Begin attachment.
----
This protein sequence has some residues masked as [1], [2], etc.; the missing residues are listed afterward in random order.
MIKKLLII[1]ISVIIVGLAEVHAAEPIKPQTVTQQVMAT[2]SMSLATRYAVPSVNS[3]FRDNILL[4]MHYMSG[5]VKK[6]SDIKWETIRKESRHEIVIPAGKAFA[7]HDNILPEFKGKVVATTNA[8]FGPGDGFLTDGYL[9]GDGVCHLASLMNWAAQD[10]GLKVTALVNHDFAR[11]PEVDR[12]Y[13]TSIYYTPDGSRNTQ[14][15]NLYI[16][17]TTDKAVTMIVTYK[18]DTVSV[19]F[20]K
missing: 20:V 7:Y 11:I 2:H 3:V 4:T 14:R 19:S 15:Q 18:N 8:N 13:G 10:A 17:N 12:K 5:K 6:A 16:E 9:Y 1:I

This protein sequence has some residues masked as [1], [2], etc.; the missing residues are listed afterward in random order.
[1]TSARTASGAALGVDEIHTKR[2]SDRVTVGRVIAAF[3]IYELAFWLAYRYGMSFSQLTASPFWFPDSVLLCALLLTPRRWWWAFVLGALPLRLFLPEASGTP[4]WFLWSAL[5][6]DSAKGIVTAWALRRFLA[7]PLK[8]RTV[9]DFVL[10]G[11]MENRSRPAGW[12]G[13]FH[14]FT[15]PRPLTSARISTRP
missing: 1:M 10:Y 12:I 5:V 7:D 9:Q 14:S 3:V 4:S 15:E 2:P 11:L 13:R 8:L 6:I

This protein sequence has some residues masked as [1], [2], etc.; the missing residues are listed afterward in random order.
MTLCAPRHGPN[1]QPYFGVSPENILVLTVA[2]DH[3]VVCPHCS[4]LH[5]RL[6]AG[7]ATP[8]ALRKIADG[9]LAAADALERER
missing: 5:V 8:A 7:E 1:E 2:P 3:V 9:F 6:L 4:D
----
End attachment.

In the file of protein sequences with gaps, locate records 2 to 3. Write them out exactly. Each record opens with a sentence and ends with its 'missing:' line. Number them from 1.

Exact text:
This protein sequence has some residues masked as [1], [2], etc.; the missing residues are listed afterward in random order.
[1]TSARTASGAALGVDEIHTKR[2]SDRVTVGRVIAAF[3]IYELAFWLAYRYGMSFSQLTASPFWFPDSVLLCALLLTPRRWWWAFVLGALPLRLFLPEASGTP[4]WFLWSAL[5][6]DSAKGIVTAWALRRFLA[7]PLK[8]RTV[9]DFVL[10]G[11]MENRSRPAGW[12]G[13]FH[14]FT[15]PRPLTSARISTRP
missing: 1:M 10:Y 12:I 5:V 7:D 9:Q 14:S 3:V 4:S 15:E 2:P 11:L 13:R 8:L 6:I

This protein sequence has some residues masked as [1], [2], etc.; the missing residues are listed afterward in random order.
MTLCAPRHGPN[1]QPYFGVSPENILVLTVA[2]DH[3]VVCPHCS[4]LH[5]RL[6]AG[7]ATP[8]ALRKIADG[9]LAAADALERER
missing: 5:V 8:A 7:E 1:E 2:P 3:V 9:F 6:L 4:D